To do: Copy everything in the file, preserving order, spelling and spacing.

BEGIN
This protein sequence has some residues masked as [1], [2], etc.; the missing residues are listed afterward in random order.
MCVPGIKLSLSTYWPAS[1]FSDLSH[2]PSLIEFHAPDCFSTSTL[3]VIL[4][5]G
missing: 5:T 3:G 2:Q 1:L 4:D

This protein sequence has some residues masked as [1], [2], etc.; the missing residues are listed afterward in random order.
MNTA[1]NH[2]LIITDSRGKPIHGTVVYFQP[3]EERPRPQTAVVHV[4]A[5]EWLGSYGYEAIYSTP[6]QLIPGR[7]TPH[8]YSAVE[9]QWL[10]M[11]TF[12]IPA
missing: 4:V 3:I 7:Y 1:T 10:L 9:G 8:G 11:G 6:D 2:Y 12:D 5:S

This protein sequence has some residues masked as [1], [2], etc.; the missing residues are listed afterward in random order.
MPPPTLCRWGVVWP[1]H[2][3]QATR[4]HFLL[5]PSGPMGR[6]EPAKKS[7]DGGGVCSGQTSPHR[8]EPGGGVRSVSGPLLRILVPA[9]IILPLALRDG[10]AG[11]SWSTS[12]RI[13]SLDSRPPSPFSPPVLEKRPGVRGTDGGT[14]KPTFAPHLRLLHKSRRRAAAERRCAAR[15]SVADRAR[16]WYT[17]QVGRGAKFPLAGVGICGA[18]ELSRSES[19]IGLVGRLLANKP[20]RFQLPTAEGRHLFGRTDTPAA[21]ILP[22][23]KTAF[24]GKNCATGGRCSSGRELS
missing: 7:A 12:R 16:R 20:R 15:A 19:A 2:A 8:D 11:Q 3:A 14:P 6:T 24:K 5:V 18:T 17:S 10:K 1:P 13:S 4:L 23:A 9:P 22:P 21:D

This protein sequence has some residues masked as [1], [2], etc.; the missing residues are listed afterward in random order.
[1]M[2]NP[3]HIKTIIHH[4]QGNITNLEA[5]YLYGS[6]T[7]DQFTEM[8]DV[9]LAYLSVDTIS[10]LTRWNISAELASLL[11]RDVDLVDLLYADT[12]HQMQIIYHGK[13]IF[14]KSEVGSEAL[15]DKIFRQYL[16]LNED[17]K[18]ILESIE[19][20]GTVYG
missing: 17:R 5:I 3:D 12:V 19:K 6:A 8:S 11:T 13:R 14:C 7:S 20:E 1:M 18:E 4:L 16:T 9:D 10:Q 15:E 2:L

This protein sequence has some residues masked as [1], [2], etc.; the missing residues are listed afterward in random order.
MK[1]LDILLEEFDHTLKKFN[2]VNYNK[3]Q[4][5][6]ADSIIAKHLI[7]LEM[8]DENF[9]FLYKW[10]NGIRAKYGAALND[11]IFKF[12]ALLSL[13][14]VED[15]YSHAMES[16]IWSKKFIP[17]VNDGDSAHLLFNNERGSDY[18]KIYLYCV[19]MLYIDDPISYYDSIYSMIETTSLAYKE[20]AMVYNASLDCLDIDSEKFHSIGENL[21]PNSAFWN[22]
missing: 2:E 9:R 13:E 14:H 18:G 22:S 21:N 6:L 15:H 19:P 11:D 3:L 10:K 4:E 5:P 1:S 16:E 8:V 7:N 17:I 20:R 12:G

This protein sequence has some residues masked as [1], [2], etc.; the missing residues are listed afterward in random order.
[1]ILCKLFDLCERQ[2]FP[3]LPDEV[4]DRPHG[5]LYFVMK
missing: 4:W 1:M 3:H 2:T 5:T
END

This protein sequence has some residues masked as [1], [2], etc.; the missing residues are listed afterward in random order.
MCVPGIKLSLSTYWPAS[1]FSDLSH[2]PSLIEFHAPDCFSTSTL[3]VIL[4][5]G
missing: 5:T 3:G 2:Q 1:L 4:D

This protein sequence has some residues masked as [1], [2], etc.; the missing residues are listed afterward in random order.
MNTA[1]NH[2]LIITDSRGKPIHGTVVYFQP[3]EERPRPQTAVVHV[4]A[5]EWLGSYGYEAIYSTP[6]QLIPGR[7]TPH[8]YSAVE[9]QWL[10]M[11]TF[12]IPA
missing: 4:V 3:I 7:Y 1:T 10:L 9:G 8:G 11:G 6:D 2:Y 12:D 5:S

This protein sequence has some residues masked as [1], [2], etc.; the missing residues are listed afterward in random order.
MPPPTLCRWGVVWP[1]H[2][3]QATR[4]HFLL[5]PSGPMGR[6]EPAKKS[7]DGGGVCSGQTSPHR[8]EPGGGVRSVSGPLLRILVPA[9]IILPLALRDG[10]AG[11]SWSTS[12]RI[13]SLDSRPPSPFSPPVLEKRPGVRGTDGGT[14]KPTFAPHLRLLHKSRRRAAAERRCAAR[15]SVADRAR[16]WYT[17]QVGRGAKFPLAGVGICGA[18]ELSRSES[19]IGLVGRLLANKP[20]RFQLPTAEGRHLFGRTDTPAA[21]ILP[22][23]KTAF[24]GKNCATGGRCSSGRELS
missing: 7:A 12:R 16:R 20:R 15:A 19:A 2:A 8:D 11:Q 3:A 14:P 6:T 24:K 5:V 18:T 17:S 10:K 1:P 13:S 4:L 23:A 9:P 22:P 21:D

This protein sequence has some residues masked as [1], [2], etc.; the missing residues are listed afterward in random order.
[1]M[2]NP[3]HIKTIIHH[4]QGNITNLEA[5]YLYGS[6]T[7]DQFTEM[8]DV[9]LAYLSVDTIS[10]LTRWNISAELASLL[11]RDVDLVDLLYADT[12]HQMQIIYHGK[13]IF[14]KSEVGSEAL[15]DKIFRQYL[16]LNED[17]K[18]ILESIE[19][20]GTVYG
missing: 17:R 5:I 3:D 12:V 19:K 6:A 8:S 11:T 13:R 14:C 7:S 20:E 1:M 18:E 4:L 16:T 9:D 10:Q 15:E 2:L

This protein sequence has some residues masked as [1], [2], etc.; the missing residues are listed afterward in random order.
MK[1]LDILLEEFDHTLKKFN[2]VNYNK[3]Q[4][5][6]ADSIIAKHLI[7]LEM[8]DENF[9]FLYKW[10]NGIRAKYGAALND[11]IFKF[12]ALLSL[13][14]VED[15]YSHAMES[16]IWSKKFIP[17]VNDGDSAHLLFNNERGSDY[18]KIYLYCV[19]MLYIDDPISYYDSIYSMIETTSLAYKE[20]AMVYNASLDCLDIDSEKFHSIGENL[21]PNSAFWN[22]
missing: 2:E 9:R 13:E 14:H 18:G 22:S 21:N 6:L 15:H 19:P 11:D 3:L 10:K 4:E 5:P 1:S 16:E 8:V 7:N 17:I 20:R 12:G

This protein sequence has some residues masked as [1], [2], etc.; the missing residues are listed afterward in random order.
[1]ILCKLFDLCERQ[2]FP[3]LPDEV[4]DRPHG[5]LYFVMK
missing: 4:W 1:M 3:H 2:T 5:T